2006 will perhaps be the watershed year for the Italian from Varese; and many fans of Cycling will be hoping this will be his year. In a time when most Grand Tour riders have jumped on the Lance Armstrong bandwagon, and work on the principle of single-minded dedication toward a few, carefully selected races, Basso stands apart with his belief and the ability to ride multiple Tours in the same year at a high level from the start of the season. Meticulous and methodical on a scale that stands comparison to Armstrong, Basso also stands apart in his recently avowed intent to be competitive in every race he enters that suits his talents.

The smile of the shark has been in evidence early this year; here at the Criterium International where Basso takes his first win of the season after riding Dekker off his wheel. © Tim de Waele 2006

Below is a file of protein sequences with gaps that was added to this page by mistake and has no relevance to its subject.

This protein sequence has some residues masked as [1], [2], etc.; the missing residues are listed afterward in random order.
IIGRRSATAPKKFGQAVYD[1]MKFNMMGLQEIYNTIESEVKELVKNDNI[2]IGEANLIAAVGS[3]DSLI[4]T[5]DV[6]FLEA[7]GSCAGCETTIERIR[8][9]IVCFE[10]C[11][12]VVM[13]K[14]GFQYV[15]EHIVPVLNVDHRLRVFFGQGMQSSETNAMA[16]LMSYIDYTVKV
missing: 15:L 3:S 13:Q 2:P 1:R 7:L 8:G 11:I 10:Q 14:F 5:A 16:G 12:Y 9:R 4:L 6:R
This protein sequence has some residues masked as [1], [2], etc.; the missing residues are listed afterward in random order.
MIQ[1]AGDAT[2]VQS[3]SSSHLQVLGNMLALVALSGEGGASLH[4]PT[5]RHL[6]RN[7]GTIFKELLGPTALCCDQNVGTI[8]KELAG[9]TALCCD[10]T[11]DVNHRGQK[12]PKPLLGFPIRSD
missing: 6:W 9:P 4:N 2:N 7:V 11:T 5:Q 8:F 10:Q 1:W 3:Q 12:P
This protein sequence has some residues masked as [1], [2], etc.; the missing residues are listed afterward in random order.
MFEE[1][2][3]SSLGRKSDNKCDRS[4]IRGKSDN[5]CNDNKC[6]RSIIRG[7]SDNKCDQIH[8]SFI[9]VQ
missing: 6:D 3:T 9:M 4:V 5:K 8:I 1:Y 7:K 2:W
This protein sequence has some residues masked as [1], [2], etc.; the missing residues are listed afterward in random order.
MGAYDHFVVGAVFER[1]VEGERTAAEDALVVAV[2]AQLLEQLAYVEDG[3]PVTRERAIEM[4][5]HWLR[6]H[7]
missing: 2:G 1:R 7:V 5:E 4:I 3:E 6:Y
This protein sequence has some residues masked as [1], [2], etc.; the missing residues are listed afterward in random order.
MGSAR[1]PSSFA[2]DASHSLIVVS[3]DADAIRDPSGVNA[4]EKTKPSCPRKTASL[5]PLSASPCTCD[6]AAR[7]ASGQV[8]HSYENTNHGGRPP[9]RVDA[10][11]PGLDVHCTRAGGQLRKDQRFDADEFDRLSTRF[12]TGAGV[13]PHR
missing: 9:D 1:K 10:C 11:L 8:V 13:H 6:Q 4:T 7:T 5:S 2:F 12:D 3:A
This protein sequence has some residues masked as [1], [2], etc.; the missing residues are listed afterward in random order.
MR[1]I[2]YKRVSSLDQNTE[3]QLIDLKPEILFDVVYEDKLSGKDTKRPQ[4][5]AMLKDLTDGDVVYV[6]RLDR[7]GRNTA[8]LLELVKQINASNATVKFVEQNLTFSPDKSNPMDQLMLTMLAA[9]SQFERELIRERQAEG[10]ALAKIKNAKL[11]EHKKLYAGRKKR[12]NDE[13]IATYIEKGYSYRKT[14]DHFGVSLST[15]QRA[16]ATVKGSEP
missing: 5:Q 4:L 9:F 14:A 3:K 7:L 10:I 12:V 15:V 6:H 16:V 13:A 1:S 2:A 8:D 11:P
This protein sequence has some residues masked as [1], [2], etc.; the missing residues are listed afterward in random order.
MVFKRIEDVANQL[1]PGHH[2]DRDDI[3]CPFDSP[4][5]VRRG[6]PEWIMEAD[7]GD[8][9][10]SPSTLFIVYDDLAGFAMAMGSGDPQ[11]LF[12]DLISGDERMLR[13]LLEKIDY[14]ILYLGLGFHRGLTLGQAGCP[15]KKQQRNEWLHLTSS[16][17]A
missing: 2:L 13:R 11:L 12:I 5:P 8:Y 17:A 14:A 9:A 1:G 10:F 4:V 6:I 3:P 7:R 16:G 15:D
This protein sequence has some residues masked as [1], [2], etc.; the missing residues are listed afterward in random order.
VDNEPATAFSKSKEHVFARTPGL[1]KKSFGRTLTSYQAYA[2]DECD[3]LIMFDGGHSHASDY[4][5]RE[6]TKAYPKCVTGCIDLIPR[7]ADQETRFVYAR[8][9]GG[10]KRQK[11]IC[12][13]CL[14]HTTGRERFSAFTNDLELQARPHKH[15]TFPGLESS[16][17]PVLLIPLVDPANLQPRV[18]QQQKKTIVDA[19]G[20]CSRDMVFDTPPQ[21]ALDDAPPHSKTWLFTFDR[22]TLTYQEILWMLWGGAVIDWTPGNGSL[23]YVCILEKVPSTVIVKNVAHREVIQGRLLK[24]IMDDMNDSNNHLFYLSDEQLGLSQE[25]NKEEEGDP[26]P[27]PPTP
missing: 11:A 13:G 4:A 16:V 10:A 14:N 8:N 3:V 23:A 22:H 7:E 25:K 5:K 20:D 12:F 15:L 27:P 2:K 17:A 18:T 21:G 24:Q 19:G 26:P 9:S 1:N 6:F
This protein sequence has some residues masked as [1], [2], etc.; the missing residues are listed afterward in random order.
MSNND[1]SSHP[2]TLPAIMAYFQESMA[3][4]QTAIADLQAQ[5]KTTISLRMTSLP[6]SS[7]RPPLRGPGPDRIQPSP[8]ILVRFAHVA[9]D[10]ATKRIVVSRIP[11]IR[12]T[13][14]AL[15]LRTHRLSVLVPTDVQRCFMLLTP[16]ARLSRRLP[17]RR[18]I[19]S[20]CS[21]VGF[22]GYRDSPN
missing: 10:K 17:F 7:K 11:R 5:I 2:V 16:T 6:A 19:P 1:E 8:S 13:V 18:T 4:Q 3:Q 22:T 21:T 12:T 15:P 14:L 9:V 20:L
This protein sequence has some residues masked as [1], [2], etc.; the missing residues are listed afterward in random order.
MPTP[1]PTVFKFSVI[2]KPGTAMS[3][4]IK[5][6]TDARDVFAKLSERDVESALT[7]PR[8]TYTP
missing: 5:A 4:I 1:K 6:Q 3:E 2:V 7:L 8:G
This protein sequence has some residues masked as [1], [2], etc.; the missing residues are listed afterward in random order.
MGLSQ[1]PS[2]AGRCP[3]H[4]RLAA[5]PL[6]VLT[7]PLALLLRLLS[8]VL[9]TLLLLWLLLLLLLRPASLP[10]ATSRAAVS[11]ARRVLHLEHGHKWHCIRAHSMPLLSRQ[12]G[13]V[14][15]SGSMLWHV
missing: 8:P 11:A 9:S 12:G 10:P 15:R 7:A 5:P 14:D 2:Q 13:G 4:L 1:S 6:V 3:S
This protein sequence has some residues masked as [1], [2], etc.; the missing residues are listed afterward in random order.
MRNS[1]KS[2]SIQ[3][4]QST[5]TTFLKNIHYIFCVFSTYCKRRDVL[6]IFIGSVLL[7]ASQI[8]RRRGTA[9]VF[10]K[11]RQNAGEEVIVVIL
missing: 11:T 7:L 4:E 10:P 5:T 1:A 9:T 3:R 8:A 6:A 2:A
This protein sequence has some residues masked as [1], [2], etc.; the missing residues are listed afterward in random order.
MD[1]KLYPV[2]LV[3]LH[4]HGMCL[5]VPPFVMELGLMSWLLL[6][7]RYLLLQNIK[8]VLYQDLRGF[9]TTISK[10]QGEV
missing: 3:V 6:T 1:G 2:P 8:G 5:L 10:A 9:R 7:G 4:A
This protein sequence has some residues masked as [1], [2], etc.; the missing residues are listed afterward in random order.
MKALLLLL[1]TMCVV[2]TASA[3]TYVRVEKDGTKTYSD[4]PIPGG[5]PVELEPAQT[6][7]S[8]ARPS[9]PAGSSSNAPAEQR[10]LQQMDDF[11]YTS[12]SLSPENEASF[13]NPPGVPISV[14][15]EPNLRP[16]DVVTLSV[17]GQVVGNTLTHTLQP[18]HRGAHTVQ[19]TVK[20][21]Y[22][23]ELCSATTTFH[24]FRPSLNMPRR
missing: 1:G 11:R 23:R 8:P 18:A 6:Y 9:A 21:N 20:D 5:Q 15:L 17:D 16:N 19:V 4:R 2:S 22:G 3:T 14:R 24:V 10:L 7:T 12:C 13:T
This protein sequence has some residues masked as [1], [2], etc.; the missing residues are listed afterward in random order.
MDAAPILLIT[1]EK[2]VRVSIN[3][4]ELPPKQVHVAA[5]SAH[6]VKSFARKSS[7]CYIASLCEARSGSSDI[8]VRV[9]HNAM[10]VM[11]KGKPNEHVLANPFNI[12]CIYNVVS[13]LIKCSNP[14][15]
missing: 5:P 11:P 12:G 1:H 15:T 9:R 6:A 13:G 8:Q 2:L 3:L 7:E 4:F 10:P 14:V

His seventeen victories last year (eight of them in UCI-registered races) was an impressive tally for a non-Sprinter, and a demonstration of the attitude of the “new” Ivan Basso. His victories in the Criterium International (1 stage, Overall, and Points jersey) have already demonstrated that his results last year were no fluke.

Last year, Ivan Basso secured himself an enduring place in the annals of Italian cycling history with his comeback to win two stage victories in the Giro d’Italia; but he still lacks the huge win that is within the reach of his talents. After playing at domestique at the Fleche Wallone and stretching his legs at Liege-Bastogne-Liege, Basso’s races (the Giro d’Italia, and Tour de France) are just around the corner, and the message from Team CSC is that Ivan Basso has never been stronger.

The throne has been vacated and Ivan Basso looks very much as if he intends to ascend it.